"He will make a minimum of two outings in extended spring training, and then we will go from there," Showalter said. "It's very important for him to start at 100 percent and [be] equipped to do what we need him to do this year for us. It's a long season, and a couple of starts here will hopefully get him where he needs to be in trying to be fair to him and the club he's about to join."
Wada made his third spring outing on Tuesday in what Showalter described as a "controlled scrimmage" in an exhibition contest against State College of Florida. The Japanese lefty started for the college program and pitched against the Orioles lineup, allowing one run on five hits.
Slowed by left elbow discomfort, it took a while for Wada to make his first appearance this spring, when the team moved him along cautiously after he had his elbow drained early in camp.
Showalter wants Wada to "get to 90 pitches" in each outing to essentially prove he has made strides in his arm strength. Wada will make his first extended spring training outing on Monday.
"He's progressing well, and he's close," Showalter said. "I like what I've seen from him. He's moving along real well. I think he's going to help us when he gets to 100 percent."
After surrendering a run and a hit in two innings in a March 18 outing against the Braves, Wada said he wouldn't be ready for the regular season following his March 27 appearance, in which he was charged with four runs on four hits in three innings against the Twins.
But on Tuesday, Wada sounded a bit more confident about his chances. Speaking through interpreter Seob Yoon, Wada said he had "no problem at all" in being physically strong enough to start the regular season with the team.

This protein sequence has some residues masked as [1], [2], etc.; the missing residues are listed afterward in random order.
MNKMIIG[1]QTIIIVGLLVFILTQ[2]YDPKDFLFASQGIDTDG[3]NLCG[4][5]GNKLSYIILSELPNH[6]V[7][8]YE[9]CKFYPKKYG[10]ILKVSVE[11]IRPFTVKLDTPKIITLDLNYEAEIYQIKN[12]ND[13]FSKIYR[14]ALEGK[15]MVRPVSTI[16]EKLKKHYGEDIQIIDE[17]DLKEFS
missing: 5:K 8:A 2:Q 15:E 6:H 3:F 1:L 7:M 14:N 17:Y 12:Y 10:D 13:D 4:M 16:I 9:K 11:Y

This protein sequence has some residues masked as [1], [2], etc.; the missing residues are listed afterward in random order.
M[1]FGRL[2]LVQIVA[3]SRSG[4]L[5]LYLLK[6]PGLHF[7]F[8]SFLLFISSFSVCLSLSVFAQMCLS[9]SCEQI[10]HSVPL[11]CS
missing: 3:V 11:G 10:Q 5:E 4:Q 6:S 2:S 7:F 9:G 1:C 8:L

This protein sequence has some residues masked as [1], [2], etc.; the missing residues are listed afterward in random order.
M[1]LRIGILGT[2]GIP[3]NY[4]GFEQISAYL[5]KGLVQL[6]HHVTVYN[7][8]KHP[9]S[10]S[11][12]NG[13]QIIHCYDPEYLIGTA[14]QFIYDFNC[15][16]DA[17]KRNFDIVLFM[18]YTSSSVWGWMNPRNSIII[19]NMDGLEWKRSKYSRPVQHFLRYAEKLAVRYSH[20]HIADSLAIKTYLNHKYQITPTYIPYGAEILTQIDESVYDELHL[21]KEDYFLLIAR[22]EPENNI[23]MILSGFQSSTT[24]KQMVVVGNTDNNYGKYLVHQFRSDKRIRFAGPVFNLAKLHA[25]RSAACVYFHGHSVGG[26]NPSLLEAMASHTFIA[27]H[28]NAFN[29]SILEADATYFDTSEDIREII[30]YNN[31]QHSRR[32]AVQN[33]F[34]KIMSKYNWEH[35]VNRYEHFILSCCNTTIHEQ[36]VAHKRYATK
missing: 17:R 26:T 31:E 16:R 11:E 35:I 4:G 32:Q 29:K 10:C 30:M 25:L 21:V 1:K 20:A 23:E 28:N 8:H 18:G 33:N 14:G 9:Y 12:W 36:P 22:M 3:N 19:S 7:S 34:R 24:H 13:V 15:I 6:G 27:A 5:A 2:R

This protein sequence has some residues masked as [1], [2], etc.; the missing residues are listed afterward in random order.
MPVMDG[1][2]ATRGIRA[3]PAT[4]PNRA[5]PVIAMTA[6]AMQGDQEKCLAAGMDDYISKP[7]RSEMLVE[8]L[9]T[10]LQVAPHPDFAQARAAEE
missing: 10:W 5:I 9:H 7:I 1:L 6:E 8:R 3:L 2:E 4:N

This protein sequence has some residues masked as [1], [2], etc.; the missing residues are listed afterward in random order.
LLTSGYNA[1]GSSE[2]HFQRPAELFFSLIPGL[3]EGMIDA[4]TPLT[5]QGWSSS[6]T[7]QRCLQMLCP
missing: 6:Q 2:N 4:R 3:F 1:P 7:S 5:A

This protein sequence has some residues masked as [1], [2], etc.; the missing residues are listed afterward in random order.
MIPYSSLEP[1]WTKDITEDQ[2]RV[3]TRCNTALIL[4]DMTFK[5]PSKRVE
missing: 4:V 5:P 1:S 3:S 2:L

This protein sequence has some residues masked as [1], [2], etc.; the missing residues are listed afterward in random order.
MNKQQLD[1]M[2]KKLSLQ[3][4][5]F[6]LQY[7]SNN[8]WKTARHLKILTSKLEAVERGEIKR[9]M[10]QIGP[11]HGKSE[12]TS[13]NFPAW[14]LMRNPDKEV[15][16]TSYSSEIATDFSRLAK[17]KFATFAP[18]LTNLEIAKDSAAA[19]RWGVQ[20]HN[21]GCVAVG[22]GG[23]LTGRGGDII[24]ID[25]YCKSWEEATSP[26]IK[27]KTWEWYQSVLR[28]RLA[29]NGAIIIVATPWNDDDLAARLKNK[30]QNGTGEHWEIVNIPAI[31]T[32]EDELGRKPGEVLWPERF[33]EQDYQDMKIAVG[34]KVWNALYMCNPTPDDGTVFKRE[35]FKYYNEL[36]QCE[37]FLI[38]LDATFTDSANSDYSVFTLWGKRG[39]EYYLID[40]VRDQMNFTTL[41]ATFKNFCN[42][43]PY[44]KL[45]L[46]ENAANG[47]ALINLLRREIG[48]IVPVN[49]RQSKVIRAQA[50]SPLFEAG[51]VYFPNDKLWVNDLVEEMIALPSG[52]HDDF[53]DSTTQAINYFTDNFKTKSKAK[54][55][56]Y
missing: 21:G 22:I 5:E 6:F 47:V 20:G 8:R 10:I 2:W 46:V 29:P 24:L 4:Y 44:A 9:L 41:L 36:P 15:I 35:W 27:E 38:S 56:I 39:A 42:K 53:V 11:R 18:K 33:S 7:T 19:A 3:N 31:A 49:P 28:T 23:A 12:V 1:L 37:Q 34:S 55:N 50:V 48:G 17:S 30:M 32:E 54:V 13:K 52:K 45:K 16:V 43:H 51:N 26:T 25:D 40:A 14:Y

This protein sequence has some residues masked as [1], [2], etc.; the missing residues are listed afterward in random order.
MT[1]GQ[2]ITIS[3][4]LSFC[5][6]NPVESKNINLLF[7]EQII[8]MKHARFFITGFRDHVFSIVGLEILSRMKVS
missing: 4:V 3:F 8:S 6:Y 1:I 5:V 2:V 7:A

"I felt a lot better than last time," said Wada, who tossed 75 pitches, 50 strikes on Tuesday. "My fastball is a lot better. There was a little bit of hop on it today. The curveball, all the breaking balls, were a lot better than last time."
Wada did sound a bit tentative, though, when pressed about his readiness, saying "his condition is normal, not really good, not really bad." He added that if he was going to throw next week in the role as the fifth starter, he would have to work on his condition to get ready for the season.
"I wanted to go to Baltimore with the team, so it is a little disappointing, but I think the team gave me another chance to adjust to the schedule," Wada said after finding out about the decision. "I would like to use this opportunity as much as possible.
"Physically, I'm ready right now. I'd like to pitch much better. ... I am motivated to show [Orioles management] I am ready to pitch on the big league level."
Wada, who signed a two-year, $8.14 million deal this winter with the Orioles, posted a 1.51 ERA in 184 2/3 innings for the Fukuoka Softbank Hawks in Japan in 2011.
With four of the team's five rotation spots guaranteed -- with Opening Day starter Jake Arrieta, Jason Hammel, Wei-Yin Chen and Tommy Hunter -- Brian Matusz appears to have locked up the fifth spot, although Showalter would not affirm this information.
With the move, the Orioles now have 26 players in camp. Showalter said the team will make the final cut sometime before the deadline on Wednesday at 5 p.m. ET.
Chris Girandola is a contributor to MLB.com. This story was not subject to the approval of Major League Baseball or its clubs.